It wasn't necessarily always trying to entertain people, but he was always such a positive influence that you could be in the middle of nowhere with two flat tires and somehow you were laughing and having a good time. 

That's what I remember is just, he brought so much joy to what he was doing, I mean, we all work hard and everything, but there's always a joke, you know, it's like a surf trip, right? 

If you're a surfer, you don't spend that much time in the water compared to how much time it takes to get to the waterand all that other stuff. Surfers are usually pretty good at passing the time to have some fun. 

Those are my memories. I don't know if I have a specific memory of that, except just a general sense of laughter and just feeling stoked.

TTOS: And the movie it is like a surf trip, but without surfboards….you are in a camper van and you're traveling across California and then you go to Hawaii and you meet a lot of friends. There is not a lot of surf per se, but there are a lot of people, it's actually is a journey and it's amazing….

Right, it's a surf trip with instead of surfboards like flashbags….

TTOS: During this movie, this adventure, you and your father meet a lot of friends, personalities of the surf history, which meeting, in your opinion, was very meaningful for your father among all those?

On the surf side, because in the movie we visit some of his motorcycle friends too like Martin Longwell and Kenny Loggins, but I would say on the surf side, the most meaningful meeting was with Hobie.

My father and him were very, very close and, when you see Hobie the movie, it was probably a month or two before he passed, he was pretty ill.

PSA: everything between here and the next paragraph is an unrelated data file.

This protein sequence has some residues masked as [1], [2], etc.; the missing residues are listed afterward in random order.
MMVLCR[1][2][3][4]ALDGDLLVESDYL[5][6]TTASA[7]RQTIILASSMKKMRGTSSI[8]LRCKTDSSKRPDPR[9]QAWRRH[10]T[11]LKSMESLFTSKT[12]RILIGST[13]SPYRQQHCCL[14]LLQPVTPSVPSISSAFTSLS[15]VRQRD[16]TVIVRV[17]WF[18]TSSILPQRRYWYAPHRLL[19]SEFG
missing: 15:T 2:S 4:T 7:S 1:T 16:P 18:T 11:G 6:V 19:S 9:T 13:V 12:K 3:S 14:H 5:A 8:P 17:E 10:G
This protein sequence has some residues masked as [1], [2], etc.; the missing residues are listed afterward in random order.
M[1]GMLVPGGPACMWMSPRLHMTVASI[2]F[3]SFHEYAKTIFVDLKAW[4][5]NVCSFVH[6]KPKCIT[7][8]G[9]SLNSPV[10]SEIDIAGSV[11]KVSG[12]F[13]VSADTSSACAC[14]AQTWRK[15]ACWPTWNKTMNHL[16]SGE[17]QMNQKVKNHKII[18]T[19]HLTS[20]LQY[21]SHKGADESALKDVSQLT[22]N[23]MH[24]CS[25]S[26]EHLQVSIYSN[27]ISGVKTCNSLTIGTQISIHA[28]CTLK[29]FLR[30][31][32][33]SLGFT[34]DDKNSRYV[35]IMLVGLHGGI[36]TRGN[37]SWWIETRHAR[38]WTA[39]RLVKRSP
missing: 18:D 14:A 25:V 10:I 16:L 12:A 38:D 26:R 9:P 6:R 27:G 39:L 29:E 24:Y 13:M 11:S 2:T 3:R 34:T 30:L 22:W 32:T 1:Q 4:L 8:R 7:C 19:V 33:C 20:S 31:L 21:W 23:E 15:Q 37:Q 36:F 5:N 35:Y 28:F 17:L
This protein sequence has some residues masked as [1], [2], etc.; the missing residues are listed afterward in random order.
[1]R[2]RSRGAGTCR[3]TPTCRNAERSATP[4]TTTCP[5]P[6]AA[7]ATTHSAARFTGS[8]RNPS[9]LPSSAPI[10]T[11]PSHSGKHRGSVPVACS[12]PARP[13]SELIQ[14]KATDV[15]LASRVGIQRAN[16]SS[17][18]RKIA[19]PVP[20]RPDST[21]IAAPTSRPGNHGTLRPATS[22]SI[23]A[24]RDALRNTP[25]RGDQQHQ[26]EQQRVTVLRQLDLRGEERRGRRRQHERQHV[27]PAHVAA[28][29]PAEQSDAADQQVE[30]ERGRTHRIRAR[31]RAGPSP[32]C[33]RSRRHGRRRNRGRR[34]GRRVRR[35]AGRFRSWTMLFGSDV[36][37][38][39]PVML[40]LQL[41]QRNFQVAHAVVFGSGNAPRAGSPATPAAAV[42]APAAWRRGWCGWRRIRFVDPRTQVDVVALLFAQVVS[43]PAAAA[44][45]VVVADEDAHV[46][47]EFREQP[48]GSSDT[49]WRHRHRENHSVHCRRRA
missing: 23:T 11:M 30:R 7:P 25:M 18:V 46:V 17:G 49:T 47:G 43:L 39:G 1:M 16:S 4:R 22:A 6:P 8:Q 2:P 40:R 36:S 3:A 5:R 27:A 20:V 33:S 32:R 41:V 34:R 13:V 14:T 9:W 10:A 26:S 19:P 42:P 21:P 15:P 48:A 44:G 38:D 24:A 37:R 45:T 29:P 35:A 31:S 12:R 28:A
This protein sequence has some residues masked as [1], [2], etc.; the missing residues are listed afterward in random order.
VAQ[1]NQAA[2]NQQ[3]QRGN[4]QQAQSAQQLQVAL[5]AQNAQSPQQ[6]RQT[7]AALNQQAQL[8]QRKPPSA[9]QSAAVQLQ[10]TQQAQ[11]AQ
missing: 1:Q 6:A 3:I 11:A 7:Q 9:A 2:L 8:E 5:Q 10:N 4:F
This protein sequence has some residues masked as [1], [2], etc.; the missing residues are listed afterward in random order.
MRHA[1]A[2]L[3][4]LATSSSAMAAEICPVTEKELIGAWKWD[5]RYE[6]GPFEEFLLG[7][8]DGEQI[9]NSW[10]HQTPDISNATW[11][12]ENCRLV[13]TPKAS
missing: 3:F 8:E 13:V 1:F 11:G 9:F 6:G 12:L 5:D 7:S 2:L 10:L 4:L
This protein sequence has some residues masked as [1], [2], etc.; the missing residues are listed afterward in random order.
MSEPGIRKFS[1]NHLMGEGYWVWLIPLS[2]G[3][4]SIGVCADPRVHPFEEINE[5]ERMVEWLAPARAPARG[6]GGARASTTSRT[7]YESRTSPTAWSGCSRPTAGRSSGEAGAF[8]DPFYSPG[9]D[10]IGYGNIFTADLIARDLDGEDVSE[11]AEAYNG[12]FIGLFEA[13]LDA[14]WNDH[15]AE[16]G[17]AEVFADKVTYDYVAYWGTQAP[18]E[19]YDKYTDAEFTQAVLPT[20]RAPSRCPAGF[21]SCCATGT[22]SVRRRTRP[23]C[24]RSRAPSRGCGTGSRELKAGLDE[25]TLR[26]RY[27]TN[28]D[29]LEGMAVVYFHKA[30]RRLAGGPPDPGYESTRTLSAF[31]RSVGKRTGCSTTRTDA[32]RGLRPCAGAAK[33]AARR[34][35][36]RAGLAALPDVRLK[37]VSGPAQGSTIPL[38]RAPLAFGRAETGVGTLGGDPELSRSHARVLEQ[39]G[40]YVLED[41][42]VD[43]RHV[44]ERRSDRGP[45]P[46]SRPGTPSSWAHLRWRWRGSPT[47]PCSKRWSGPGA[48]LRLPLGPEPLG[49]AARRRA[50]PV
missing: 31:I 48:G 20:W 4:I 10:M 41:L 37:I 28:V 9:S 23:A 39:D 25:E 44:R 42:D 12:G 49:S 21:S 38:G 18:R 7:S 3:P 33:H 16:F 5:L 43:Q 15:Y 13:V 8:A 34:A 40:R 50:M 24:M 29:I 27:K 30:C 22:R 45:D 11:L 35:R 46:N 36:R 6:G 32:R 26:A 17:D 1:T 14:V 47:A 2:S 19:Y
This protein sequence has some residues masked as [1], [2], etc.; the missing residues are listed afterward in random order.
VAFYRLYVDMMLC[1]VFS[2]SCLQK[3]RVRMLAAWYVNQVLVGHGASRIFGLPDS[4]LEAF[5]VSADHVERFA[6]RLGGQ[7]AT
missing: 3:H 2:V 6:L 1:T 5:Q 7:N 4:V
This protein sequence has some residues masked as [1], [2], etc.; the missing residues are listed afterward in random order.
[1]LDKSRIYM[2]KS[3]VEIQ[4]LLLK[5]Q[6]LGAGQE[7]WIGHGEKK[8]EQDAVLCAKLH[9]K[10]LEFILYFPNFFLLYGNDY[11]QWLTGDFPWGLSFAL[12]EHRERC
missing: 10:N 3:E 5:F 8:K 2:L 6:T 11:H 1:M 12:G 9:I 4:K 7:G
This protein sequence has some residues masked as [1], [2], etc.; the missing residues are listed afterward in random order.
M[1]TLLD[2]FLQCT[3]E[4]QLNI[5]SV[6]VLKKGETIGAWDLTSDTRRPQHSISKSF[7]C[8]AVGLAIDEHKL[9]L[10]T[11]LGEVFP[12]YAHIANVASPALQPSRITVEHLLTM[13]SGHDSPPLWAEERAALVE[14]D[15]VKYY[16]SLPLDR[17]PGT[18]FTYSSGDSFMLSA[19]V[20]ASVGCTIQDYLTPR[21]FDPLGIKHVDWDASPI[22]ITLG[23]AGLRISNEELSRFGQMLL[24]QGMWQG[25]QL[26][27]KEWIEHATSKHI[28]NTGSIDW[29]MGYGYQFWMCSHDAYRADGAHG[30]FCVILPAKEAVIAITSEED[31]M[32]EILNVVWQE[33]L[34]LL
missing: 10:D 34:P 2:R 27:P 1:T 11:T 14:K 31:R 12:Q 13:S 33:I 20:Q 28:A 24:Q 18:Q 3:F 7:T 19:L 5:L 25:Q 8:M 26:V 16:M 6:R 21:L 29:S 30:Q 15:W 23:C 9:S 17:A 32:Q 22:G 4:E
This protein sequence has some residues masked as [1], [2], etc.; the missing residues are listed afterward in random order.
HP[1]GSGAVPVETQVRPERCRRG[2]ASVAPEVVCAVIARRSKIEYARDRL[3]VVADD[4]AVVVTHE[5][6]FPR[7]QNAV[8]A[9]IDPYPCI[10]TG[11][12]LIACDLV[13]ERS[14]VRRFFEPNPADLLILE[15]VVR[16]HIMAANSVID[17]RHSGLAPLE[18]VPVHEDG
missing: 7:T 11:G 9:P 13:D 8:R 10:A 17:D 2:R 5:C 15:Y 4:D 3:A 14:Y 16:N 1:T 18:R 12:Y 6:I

He was amazing, he wanted us to come up and visit him, another meeting was with Gordon Clark “Grubby”. 

You know, those guys go back to when they were teenagers, when they all were just hanging out at the beach and they knew each other. 

That's what I got, a lot of those guys knew each other long before they were successful in anything, you know, and they fed off each other's intelligence and creativity and stuff….they were a very close group.

TTOS: What is amazing for me is the re-discovery of the true meaning of friendship, they were all there for your father when your mother died and , even if they were not meeting each other since 20 years, it was like if they had met last time 20 minutes ago.

Yeah, I think that those guys (but also surfers in general) are a bit like old cowboys, they shared something that other people didn't had; I was so charmed as we were filming by that and I'm glad that you say such nice things, because that was kind of the point….

I think if people watch it, they don't necessarily have to even be in surfing, it's about the life well lived, and valuing your friends, not valuing your stuff or accomplishments….

TTOS: It also shows, in this world, especially today where we see the riots in the street and people like unhappy about basically everything, if we go back to the true meaning of friendship and do good for people, they will remember or will be friends with you forever.

It's something that you say at the end of the movie: to be good, and your father was a clear example of this way of approaching life, correct?

Yeah, I think so too. 

I think that, if you treat people like you want to be treated and then that just perpetuates itself.. 

That's what I really liked about his story and those guys' stories as well. First and foremost they are just good people. We seem now to worship stuff like success or whatnot and being a good person is a little lower on the list…. you know, I'm in Southern California, it's probably even lower on the list here. 

It's just a little bit of a rat race, but the bottom line is if you're a good person, you're gonna have a good life and I think they're all very good people and they they marched in their own drummers in a nice way….

I think somebody once said : those guys, they just have a lot of  self-confidence, but they don't have much ego, they don't need other people to love them, but they're very confident in who they are.